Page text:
Community members had several questions for Ecology staff related to earthquake liquefaction, sea-level rise, and the type of cap the Port proposes to use to contain the contamination. The port proposes an asphalt cap. Several community members have been urging the port to use a natural, vegetative cap. Others want the soil dug up and taken away for incineration.

Anthony Sanchez, a member of the Nisqually Tribe, said he personally wants the contaminated soil taken away. "I know it's expensive but the contaminants have definitely affected the fish. We're dealing with EPA regulations, but what's the reality?"

After the meeting, Sanchez said that his uncle used to fish in the Northpoint area in the 1960's. "We're a part of the story. No matter what happens there, we want to tell our story."

Kourehdar said that Ecology's goal is to protect human health and the environment for whatever cap is used, and that the agency is not requiring the Port to use asphalt. "If someone comes along with a different plan, we'll look at it. The cap does not have a definition of asphalt," said Kourehdar.

One large area of contaminated soil at Cascade Pole is already capped with asphalt and is a parking lot.

Kinza questioned the use of asphalt and whether or not it was responsible to contain contamination in an area susceptible to earthquake liquefaction. "We had a large earthquake, I mean, it survived," responded Rebecca Lawson, Ecology section manager for the Toxics Cleanup Program.

"Your point is a good one - I don't mean to sound dismissive - but we have to weigh the costs into the equation. I don't think there was a place to take soil with dioxins in it (when we started this project). Now there are, but they're very expensive. It's a challenge."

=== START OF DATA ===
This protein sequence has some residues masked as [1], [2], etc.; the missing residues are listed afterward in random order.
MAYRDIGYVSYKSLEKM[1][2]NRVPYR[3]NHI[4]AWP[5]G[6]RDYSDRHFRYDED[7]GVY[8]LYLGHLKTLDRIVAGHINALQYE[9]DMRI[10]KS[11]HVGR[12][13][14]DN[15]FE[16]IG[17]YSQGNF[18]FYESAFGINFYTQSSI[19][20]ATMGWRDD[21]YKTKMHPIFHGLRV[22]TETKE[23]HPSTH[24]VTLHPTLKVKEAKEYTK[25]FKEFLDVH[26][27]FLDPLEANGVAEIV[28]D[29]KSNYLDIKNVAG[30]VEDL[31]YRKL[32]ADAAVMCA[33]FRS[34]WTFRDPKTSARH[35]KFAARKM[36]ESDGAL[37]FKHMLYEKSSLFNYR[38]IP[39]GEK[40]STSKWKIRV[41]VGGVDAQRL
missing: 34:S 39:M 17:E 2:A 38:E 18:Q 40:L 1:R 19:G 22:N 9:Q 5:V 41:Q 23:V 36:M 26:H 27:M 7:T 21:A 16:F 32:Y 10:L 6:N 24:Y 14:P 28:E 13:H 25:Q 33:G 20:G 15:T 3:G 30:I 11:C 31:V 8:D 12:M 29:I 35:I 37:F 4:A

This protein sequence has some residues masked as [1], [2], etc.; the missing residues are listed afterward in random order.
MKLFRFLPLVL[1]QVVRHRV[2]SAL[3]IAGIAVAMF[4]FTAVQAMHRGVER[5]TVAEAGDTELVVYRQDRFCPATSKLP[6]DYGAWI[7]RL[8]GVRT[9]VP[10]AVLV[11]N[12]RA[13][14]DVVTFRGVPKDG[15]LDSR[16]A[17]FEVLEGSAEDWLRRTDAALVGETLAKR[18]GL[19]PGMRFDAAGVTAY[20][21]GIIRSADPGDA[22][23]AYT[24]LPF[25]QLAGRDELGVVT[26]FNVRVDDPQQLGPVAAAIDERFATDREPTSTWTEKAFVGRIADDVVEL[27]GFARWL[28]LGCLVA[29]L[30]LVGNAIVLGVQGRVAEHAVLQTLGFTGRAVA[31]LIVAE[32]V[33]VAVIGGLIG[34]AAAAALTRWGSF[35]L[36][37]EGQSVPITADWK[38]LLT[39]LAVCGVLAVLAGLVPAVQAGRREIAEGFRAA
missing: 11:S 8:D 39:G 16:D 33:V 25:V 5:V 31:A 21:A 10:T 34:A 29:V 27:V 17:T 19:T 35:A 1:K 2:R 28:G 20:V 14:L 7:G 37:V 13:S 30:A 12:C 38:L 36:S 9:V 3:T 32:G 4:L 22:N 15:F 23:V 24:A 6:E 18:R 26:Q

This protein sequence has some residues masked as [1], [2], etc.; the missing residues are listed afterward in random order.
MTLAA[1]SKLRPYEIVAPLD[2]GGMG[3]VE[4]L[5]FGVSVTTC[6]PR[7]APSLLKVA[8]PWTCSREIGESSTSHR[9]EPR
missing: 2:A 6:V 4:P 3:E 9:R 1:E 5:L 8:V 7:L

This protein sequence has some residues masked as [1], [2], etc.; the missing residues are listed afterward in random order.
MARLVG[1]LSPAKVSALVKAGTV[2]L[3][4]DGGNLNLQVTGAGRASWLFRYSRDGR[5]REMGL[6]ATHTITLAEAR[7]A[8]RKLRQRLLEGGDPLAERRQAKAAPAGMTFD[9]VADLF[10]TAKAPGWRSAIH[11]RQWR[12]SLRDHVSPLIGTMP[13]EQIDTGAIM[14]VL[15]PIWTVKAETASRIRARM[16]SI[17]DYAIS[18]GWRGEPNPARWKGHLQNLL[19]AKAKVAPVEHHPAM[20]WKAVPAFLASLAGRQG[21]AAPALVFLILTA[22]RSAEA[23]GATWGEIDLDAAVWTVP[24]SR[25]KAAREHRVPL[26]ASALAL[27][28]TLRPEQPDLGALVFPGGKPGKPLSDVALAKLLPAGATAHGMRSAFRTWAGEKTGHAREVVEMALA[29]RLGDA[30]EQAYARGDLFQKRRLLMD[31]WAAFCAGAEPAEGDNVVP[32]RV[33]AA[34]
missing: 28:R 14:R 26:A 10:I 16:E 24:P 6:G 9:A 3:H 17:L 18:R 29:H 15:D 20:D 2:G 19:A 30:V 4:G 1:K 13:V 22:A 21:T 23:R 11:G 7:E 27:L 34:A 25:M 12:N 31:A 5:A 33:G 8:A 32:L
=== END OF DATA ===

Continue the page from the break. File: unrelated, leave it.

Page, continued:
Monica Hoover, a citizen who has been meeting with port staff, said that based on recent information about earthquake magnitude and frequency, the 2001 Nisqually earthquake was not a big quake. She also questioned the use of asphalt to cap the site. "It's striking to most people just how much is (already) asphalt. You add that all up together and it's a lot."

Above: They paved paradise and put up a parking lot. A relatively unknown location, a few folks drive here to look at the view north to Budd Inlet during their lunch break.

Jerry Parker asked Kourehdar about dioxins and the life-span of the slurry wall currently being used to contain contaminants. "I did this calculation this morning because I knew someone would ask," responded Kourehdar. In 1996-1997, a 3,528 foot long underground "wall," with an average depth of 23 feet, was constructed surrounding the upland contamination.

"Dioxins are persistent. Because the slurry wall is 24 inches thick - based on lab hydrogeology experiments - it will take 32 years for a drop of water to travel from one side of the slurry wall to the other. Is it going to break down someday? Probably." said Kourehdar.

"I'm of the opinion that you've done the best you could at the time. As things change, we're adaptable," audience member Enid Layes told Ecology staff.

"The site shouldn't be developed," said community member Harry Branch, after the meeting. "I don't fault Ecology. They have an impossible task - I think they're doing an OK job. They should have another $10 million. They're trying to make a silk purse out of a sow's ear with two bits. Like the guy from Nisqually said, "Take (the soil) away. They did that at the city hall site. Why was that done right? Why not Northpoint?"

For more information on Northpoint, the Port of Olympia and the Cascade Pole area, please read other articles on this blog at

For more information on the history of Cascade Pole and the development of Northpoint, go to (Winter 2010 edition).

For technical questions and to submit comments that will be developed into a "Responsiveness Summary", contact Mohsen Kourehdar, Washington State Department of Ecology Toxics Cleanup Program, (360) 407-6256 or Also see

To receive future notices about the cleanup or questions about public involvement, contact Meg Bommarito, Washington State Department of Ecology, (360) 407-6255 or

Above: Monica Hoover, right, speaks with Rebecca Lawson, state Department of Ecology Section Manager, Toxics Cleanup Program, after tonight's meeting.